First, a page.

One Book, the Whole Universe: Plato's Timaeus Today

One Book, the Whole Universe: Plato's Timaeus Today

One Book, the Whole Universe: Plato's Timaeus Today

One Book, the Whole Universe: Plato's Timaeus Today

Synopsis

The much-anticipated anthology on Plato's Timaeus --Plato's singular dialogue on the creation of the universe, the nature of the physical world, and the place of persons in the cosmos--examining all dimensions of one of the most important books in Western Civilization: its philosophy, cosmology, science, and ethics, its literary aspects and reception. Contributions come from leading scholars in their respective fields, including Sir Anthony Leggett, 2003 Nobel Laureate for Physics. Parts of or earlier versions of these papers were first presented at the Timaeus Conference, held at the University of Illinois at Urbana-Champaign in September of 2007.

To this day, Plato's Timaeus grounds the form of ethical and political thinking called Natural Law--the view that there are norms in nature that provide the patterns for our actions and ground the objectivity of human values. Beyond the intellectual content of the dialogue's core, its literary frame is also the source of the myth of Atlantis, giving the West the concept of the "lost world."

From Platonic space to Presocratic vortices, from Philosopher-Kings to Craftsman-Gods and from modern physics to the myth of Atlantis, One Book, The Whole Universe presents in one volume the most up-to-date and penetrating scholarship on Plato's Timaeus by some of the greatest minds alive today. Contributors
Ann Bergren
Gábor Betegh
Sean Carroll
Alan Code
Zina Giannopoulou
Verity Harte
Thomas Kjeller Johansen
Charles H. Kahn
Anthony J. Leggett
Anthony A. Long
Stephen Menn
Richard D. Mohr
Kathryn A. Morgan
Alexander P.D. Mourelatos
Ian Mueller
Thomas M. Robinson
Barbara M. Sattler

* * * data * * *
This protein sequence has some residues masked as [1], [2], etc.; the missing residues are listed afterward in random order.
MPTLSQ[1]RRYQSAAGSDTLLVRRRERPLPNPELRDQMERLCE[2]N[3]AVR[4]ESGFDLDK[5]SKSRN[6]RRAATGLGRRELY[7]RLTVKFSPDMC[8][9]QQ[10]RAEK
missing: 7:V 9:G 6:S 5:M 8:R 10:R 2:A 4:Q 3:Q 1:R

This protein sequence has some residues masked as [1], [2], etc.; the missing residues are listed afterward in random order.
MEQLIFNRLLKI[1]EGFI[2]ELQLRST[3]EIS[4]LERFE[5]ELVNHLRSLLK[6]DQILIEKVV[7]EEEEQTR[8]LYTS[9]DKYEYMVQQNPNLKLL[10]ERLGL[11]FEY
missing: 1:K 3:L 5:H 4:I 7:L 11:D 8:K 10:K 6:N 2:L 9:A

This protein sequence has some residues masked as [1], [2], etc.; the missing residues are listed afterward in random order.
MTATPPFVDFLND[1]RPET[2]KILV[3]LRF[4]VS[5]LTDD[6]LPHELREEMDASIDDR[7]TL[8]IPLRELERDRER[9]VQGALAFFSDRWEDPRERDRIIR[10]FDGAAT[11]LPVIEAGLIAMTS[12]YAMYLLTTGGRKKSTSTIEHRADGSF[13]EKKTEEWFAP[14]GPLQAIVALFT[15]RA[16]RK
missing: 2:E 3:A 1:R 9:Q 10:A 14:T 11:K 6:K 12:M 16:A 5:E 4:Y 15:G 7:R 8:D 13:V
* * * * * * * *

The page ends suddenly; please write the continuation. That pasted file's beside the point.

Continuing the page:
Allan Silverman
Jon Solomon
Anthony Vidler
Matthias Vorwerk
Donald Zeyl

Excerpt

Anthony J. Leggett

There are a few isolated passages in the Timaeus which an advocate might claim foreshadow modern scientific ideas. For example, 37c-38d seems to anticipate the concept of the “block” Universe as formulated by modern philosophers of science, and 52b similarly the Kantian notion of space. The “triangles” of 53d-57c might be regarded as a quasi-molecular theory of matter, and 67b makes a striking comment about the relation of frequency to perceived pitch. But I suspect much of this is coincidence. Overall, Plato's speculations on the nature of the physical world do not have much in common with the answers given by modern science.

Rather it is his questions that often have a modern resonance, and it is these which I shall address in this talk. In this context, the most interesting passages are probably 27d-38b, on the isotropy and uniqueness of the Universe and the nature of time, 47c-52d on nous (reason) versus anankê (necessity), the idea of the hypodochê (usually translated as “receptacle”), sameness and difference, kinematics versus dynamics, necessity versus contingency, and finally, the discussion from 69a onward about the relation of the physical Universe to human existence and perceptions. Just about all these issues are still alive, either explicitly or implicitly, in modern physics and cosmology.

We may as well start at the beginning. At 28b, Plato asks “Has [the Universe] always been? Was there no origin from which it came to be? Or did it come to be and take its start from some origin?” And he gives his own answer: “It has come to be.” Interestingly, this would not have been the answer given by physicists and astronomers in the nineteenth century or indeed in the first three decades of the twentieth: for them, the Universe had indeed “always been,” and would always be in the future. However, as is well known, in 1929 . . .

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